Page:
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Annual pelvic exams not deemed necessary for healthy women

Cervical cancer cells
Cervical cancer cells
Photo by Getty Images/Getty Images

Yearly pelvic exams have been deemed unnecessary and a waste of healthcare money for women who have no symptoms of disease, aren’t pregnant, and are known to be monogamous according to a study by the American College of Physicians. As a result, they are now advising doctors to stop using them as a screening device. The recommendation, however, is not binding.

“New evidence just doesn’t support the benefit of having a pelvic exam every year,” stated Dr. Linda Humphrey of the Veterans Affairs Medical Center and Oregon Health and Science University in Portland, who co-wrote the guideline. “There will be a lot of women who will be relieved, as well as a lot who will want to go in and talk to their physicians about this.”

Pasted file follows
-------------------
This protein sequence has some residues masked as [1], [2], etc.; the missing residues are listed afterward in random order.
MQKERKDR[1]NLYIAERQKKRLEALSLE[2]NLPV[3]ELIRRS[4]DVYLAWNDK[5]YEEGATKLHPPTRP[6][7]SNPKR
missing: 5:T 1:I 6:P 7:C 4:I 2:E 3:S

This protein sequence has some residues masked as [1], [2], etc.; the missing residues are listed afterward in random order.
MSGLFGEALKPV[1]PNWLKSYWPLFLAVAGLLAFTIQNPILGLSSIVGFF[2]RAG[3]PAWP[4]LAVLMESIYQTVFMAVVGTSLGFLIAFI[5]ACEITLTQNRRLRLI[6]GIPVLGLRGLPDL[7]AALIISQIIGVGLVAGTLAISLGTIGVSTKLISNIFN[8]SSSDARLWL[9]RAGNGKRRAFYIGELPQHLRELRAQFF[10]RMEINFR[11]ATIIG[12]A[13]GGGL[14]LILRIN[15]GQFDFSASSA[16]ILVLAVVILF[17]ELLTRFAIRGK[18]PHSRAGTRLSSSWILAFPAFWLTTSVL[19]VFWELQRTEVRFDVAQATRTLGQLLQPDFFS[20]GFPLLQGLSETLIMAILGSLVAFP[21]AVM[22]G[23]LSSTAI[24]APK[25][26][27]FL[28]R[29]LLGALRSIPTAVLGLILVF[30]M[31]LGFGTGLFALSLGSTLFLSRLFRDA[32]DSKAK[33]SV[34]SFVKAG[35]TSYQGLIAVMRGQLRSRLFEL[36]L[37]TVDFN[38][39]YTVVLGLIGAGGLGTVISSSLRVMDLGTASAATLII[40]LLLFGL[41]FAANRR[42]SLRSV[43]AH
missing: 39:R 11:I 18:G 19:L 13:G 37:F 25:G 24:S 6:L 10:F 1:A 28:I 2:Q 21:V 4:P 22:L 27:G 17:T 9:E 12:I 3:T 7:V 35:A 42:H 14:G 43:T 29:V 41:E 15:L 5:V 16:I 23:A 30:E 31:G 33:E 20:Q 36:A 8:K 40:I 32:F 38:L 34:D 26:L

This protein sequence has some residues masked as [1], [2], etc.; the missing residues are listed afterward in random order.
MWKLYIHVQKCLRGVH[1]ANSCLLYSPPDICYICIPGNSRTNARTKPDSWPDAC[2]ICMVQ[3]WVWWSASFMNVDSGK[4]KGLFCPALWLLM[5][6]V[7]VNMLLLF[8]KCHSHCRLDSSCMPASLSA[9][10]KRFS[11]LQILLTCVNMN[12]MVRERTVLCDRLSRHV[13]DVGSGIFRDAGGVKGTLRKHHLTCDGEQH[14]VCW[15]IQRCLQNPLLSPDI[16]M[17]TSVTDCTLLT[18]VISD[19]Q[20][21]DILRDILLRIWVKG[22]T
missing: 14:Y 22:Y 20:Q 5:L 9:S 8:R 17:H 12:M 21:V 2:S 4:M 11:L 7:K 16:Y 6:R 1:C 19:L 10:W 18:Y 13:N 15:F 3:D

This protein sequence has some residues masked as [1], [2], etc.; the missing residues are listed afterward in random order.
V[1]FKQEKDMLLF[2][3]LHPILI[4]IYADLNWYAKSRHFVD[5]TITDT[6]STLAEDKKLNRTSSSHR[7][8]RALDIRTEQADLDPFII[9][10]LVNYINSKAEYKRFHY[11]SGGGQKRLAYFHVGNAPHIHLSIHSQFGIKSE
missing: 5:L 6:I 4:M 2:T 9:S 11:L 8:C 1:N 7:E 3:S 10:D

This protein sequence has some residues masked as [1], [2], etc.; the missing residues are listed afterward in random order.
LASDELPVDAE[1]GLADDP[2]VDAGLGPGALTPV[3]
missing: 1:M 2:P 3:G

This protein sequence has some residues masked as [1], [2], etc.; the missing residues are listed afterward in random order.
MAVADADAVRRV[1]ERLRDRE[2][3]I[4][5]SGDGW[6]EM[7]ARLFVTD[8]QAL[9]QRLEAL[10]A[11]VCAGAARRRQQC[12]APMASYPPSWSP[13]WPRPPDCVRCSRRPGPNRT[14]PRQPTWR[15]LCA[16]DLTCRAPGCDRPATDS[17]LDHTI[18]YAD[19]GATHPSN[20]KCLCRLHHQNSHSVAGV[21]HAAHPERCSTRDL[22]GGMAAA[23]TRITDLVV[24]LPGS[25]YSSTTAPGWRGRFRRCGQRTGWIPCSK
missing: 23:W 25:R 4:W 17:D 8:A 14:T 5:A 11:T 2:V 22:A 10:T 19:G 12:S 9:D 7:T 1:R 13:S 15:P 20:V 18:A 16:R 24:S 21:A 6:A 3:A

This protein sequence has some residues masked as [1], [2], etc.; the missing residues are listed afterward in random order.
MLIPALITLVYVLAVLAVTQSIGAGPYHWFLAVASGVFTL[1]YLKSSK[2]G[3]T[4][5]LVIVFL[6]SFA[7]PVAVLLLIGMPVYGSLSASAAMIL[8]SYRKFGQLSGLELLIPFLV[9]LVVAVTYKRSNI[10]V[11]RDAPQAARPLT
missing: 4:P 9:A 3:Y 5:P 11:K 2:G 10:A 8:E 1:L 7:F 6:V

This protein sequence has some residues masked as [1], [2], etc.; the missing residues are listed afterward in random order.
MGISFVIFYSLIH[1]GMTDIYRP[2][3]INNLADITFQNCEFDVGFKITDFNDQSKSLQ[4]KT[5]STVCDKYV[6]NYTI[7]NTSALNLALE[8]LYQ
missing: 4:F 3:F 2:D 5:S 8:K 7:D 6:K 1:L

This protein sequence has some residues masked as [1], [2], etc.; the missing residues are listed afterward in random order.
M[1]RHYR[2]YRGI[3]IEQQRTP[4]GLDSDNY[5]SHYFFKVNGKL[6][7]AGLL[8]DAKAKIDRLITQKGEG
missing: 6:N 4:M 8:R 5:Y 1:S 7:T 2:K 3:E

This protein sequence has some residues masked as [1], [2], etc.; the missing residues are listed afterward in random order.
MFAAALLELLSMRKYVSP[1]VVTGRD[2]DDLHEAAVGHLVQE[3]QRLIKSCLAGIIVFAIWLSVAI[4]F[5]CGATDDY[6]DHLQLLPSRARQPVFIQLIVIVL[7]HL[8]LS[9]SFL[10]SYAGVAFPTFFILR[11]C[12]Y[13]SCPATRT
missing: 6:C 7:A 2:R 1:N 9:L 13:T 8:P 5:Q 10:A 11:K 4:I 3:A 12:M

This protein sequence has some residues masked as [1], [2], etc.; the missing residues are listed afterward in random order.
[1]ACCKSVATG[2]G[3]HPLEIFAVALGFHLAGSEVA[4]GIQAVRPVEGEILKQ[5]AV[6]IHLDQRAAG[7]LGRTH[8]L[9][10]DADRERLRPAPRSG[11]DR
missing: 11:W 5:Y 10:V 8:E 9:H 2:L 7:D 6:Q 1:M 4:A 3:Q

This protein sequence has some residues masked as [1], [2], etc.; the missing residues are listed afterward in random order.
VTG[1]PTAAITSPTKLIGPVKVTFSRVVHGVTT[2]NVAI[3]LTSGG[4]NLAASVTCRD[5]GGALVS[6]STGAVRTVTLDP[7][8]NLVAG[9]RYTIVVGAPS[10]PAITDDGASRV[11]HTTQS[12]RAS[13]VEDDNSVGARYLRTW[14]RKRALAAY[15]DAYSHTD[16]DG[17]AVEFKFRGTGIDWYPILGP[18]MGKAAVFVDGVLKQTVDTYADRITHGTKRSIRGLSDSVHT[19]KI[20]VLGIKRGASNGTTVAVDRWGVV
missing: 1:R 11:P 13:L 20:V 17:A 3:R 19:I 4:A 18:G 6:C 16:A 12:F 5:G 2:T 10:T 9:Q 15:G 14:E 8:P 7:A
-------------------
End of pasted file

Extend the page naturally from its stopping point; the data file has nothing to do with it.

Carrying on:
She also stated that the study was part of a “growing movement to determine whether many ‘longtime’ medical practices are being done out of necessity or simply because of ‘habit.” Instances where pelvic prodding should be given include cases where a woman has vaginal bleeding or discharge, difficulty urinating, as well as pain or sexual dysfunction.

In the meantime, the American College of Obstetricians and Gynecologists are still holding to the belief that annual pelvic exams are necessary, despite any evidence pro or con about their effectiveness in preventative care. During exams doctors feel for any abnormalties in the uterus, ovaries and other pelvic organs. However, two years ago CDC scientists reported that the internal examinations “weren’t a good screening tool for detecting ovarian cancer and should not be required before a woman was placed on birth control pills.”

Pap smears to check for signs of cervical cancer were once also recommended yearly, but can not be done every 3-5 years.